Hosted by Fatherly Editor-at-Large Joshua David Stein, The Fatherly Podcast features open wide-ranging conversations with famous and notable men about how they take care of themselves, their families, and their children (not necessarily in that order). In addition to featuring a familiar father figure, each episode goes deep on a specific parenting issue, explaining the state of scientific research on topics as diverse as what kids see in mirrors, what happens when parents yell, and how to do hugs right. At the end of each episode, Joshua recommends a way to make your life as a parent just 3 percent more fun. After all, everyone wants to do just a little bit better.
Parenting changes people. That’s a good thing so long as they can be honest about that unpredictable transformation. The Fatherly Podcast is honest about it. Also, The Fatherly Podcast is kinda funny. It’s not always haha funny because raising kids isn’t like that. It sneaks up on you a bit. Like life.
Joshua David Stein is joined by Viceland reporter Krishna Andavolu to talk about managing exhaustion, going home to see a legendary kid-rock icon in concert, and following the migrant caravan through Mexico. Then Joshua talks to fellow father Björn Ahlander, captain of the world’s largest operational Viking ship, about how to be a little bit tougher and a lot bit more Swedish.
Joshua David Stein chats with Tracy Wilson, host of the podcast ‘Stuff You Missed in History Class,’ about what actually went down in 1621 and David Weeden, tribal historian of the Mashpee Wampanoag tribe, about his family celebrates Thanksgiving (spoiler: cautiously).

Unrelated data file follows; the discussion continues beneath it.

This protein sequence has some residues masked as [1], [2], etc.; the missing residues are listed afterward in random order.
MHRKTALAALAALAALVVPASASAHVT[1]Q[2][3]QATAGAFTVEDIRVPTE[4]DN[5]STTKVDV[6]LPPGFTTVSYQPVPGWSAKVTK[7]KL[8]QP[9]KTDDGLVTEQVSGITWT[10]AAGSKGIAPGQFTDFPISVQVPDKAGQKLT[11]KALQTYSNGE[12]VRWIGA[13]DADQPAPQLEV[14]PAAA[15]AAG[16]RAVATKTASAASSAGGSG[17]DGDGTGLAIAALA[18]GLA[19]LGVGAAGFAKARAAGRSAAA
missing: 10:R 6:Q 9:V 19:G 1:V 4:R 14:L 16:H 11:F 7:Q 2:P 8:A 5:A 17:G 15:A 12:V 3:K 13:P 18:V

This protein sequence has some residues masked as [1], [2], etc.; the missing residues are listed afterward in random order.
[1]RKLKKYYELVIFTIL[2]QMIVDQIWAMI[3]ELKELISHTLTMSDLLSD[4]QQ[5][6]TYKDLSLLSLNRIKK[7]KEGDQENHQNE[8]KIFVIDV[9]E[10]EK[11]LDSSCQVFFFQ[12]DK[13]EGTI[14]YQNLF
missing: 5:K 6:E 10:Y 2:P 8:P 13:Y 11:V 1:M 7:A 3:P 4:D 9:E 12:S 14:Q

Joshua David Stein and co-host Krishna Andavolu chat about the difficulties of establishing a healthy life-work balance with author and commentator Amy Westervelt, who drops some truth bombs about what it means to do unpaid labor and the barriers to happiness in corporatized America.
Joshua David Stein speaks to USC comedy professor, film director, and master of funny Barnet Kellman about what makes kids laugh and how to get those giggles without undermining paternal authority or scaring anyone. Looking for other means of entertaining his kids, Joshua then calls Allan Kronzek author of “Grandpa Magic” and almost destroys his septum trying to make a straw disappear into his nose.
Joshua David Stein and co-host Krishna Andavolu chat with designer Mark Reigelman II, the man behind the instantly iconic Sweetwater Playground, about why most jungle gyms suck and Germans parents don’t worry about broken bones. The future of play, it turns out, is kinda scary. Then everyone plays with the best toys of the year as selected by Fatherly’s editors, and things take a turn for the violent.
EPISODE 6: Weed Is the New Mom Wine: Is It OK If Daddy Gets High?
Joshua David Stein and Krishna Andavolu, the former host of “Weediquette” on Viceland, talk about smoking marijuana and the strains that today’s kids will be smoking when they’ve grown into belligerent teenagers. The two dads, vape pens in hand, look to Leafly’s David Downs about the bright future of getting high and the dark future of worring about your kids getting high.
EPISODE 7: Luke Cage is Bulletproof and Weepy: Can We Be Superheroes to Our Kids?
Joshua David Stein and new co-host (and “Wall Street Journal” columnist) Jason Gay speak to Mike Colter, the actor America knows as Luke Cage, about showing kids weakness and what it’s like to parent when you’re ripped out of your mind and have a really deep and intimidating voice. Colter offers some hot takes on children’s literature and parenting classes. Sweet Christmas!
EPISODE 8: Parenting Is the Art of Poorly Calculating Risk: Can We Keep Kids Safe and Should We Try?
Joshua David Stein and Jason Gay discuss their different approaches to managing risks and danger. Eager to hear from an extreme risk-taker, they call up legendary base jumper and skier Matthias “Super Frenchie” Giraud, who is raising a 5-year-old competitive vert skater. Then, looking for a counter-example, the co-hosts speak to David Sheff, author of “Beautiful Boy,” about what types of risks really need mitigation.